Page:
environment for employees, applying responsible business practices and contributing to its communities. The report reviews Hillenbrand’s environmental, social and governance (ESG) performance in 2020 and outlines plans for continued progress in these areas. Hillenbrand’s portfolio includes industrial businesses such as Coperion, Milacron Injection Molding & Extrusion and Mold-Masters. For more information, visit ADLER INDUSTRIAL SOLUTIONS ACQUIRES RAPID MOLD SOLUTIONS Adler Industrial Solutions, Inc., Erie, Pennsylvania, announced that it has completed the acquisition of Rapid Mold Solutions, Inc., a manufacturer for close-tolerance and multi-cavity plastic injection molds and ancillary products. This transaction marks the second acquisition by Adler and gives the company expanded scale and a broader capability set in western Pennsylvania. Adler believes that this is critical geography for tool making talent and, overall, an important center of American manufacturing. As a part of Adler, Rapid Mold will benefit from corporate functions, improved software tools and an expanded ability to grow with its customers. For more information, visit IN REMEMBRANCE: LEONARD J. NIEMIEC SR. Leonard Niemiec Sr., founder and owner of Imperial Tool and Plastics Corp., Greendale, Wisconsin, passed away on November 14, 2021, at the age of 73. Imperial Tool was founded in 1978, offering mold design solutions from modeled part to finished part for injection molding. Niemiec’s sense of humor, colorful personality and zest for life will be deeply missed by all who knew him. PLASTEC EAST TO BE HELD IN DECEMBER PLASTEC East / MD&M East will be held December 7-9, 2021, at the Jacob Javits Convention Center in New York, New York. The event features the opportunity to see new advanced manufacturing technology in action and learn from seasoned experts and innovators driving design, engineering and manufacturing forward. The event includes product demonstrations, a Tech Zone and more than 30 free educational sessions. For more information, visit n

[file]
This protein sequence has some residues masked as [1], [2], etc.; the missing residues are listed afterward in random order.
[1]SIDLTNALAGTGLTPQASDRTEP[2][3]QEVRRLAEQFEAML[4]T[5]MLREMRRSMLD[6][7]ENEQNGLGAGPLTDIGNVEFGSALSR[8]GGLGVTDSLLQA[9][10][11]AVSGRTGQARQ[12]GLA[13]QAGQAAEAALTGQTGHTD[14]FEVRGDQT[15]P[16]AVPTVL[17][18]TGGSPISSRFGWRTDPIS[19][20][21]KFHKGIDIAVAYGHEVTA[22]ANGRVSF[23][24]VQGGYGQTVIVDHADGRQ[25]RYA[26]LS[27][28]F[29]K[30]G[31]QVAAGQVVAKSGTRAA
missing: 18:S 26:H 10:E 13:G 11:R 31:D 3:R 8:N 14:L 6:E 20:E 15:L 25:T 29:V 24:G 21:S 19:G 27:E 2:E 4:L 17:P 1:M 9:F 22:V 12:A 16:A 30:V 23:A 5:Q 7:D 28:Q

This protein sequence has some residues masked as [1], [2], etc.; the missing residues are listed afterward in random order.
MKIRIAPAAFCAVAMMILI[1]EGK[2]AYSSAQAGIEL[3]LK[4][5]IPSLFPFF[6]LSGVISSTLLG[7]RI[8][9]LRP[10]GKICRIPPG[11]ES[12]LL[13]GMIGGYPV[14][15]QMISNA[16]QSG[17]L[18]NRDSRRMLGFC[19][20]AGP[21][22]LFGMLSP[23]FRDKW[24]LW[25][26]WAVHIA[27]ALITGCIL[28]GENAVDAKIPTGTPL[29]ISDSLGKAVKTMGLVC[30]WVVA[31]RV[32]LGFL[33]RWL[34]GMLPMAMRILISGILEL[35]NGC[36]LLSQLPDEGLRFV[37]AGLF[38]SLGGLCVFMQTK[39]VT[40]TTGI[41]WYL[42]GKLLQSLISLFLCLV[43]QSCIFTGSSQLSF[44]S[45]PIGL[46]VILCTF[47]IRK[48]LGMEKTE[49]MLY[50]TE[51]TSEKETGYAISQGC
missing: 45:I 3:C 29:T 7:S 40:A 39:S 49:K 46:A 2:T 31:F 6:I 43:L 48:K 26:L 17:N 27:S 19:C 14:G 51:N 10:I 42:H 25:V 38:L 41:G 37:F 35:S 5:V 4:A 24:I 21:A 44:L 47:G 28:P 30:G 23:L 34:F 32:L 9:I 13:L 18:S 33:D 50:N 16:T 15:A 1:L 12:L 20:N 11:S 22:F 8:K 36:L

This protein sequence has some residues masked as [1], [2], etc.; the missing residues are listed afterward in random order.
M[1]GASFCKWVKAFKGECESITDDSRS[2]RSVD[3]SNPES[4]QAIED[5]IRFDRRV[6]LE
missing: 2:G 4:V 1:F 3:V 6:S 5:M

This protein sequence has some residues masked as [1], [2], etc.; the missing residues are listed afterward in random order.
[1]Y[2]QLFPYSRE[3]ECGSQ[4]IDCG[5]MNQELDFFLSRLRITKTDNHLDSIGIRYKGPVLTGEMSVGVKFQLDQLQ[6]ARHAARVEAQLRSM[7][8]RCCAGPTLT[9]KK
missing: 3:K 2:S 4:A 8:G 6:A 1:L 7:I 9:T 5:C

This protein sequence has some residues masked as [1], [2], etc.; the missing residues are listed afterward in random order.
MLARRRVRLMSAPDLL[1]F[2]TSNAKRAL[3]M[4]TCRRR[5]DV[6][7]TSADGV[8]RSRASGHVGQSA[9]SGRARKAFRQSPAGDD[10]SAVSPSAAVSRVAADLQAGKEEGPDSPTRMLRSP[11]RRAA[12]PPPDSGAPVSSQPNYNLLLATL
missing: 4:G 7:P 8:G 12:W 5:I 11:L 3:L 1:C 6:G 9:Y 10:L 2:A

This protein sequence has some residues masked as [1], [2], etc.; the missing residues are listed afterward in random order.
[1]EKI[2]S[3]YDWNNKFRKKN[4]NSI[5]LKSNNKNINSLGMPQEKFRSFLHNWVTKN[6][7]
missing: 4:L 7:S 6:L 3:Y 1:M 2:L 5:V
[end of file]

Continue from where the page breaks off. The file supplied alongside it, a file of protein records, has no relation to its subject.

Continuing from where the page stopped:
THE REVIEW IS IN AND THE TARIFFS REMAIN by Omar Nashashibi, founding partner, The Franklin Partnership, LLC


he Biden administration announced on Oct. 4, 2021, that the Office of the US Trade Representative (USTR) had completed its eight-month review of Washington’s trade policy toward Beijing. The review confirmed that the US will continue applying tariffs on imported Chinese goods and that USTR ambassador Katherine Tai believes the tariffs are an effective tool in the trade law arsenal.

After imposing the 25% and 7.5% tariffs on imports from China, former President Trump created an exclusion process for US companies to petition the government for a temporary suspension of the tariffs. It was this very process that lifted the 25% tariffs on Chinese plastic injection molds until AMBA and its members successfully lobbied to reinstate the restrictions on imports after demonstrating sufficient domestic capacity.

AMBA worked with policymakers in both parties in Washington, D.C. to help them understand the impact of imported Chinese dies and molds that Beijing and local governments continue to subsidize. The Biden administration came under intense pressure from US importers to lift the tariffs outright but faced opposition from domestic manufacturing groups. The current tariffs in place cover 66.4% of Chinese exports to the US.

As of this writing, the targeted list of eligible items does not include those molds previously granted an exclusion. Sources in Washington do indicate the USTR may consider expanding the list beyond those 549 items in the future, which means the threat to US mold and diemakers continues.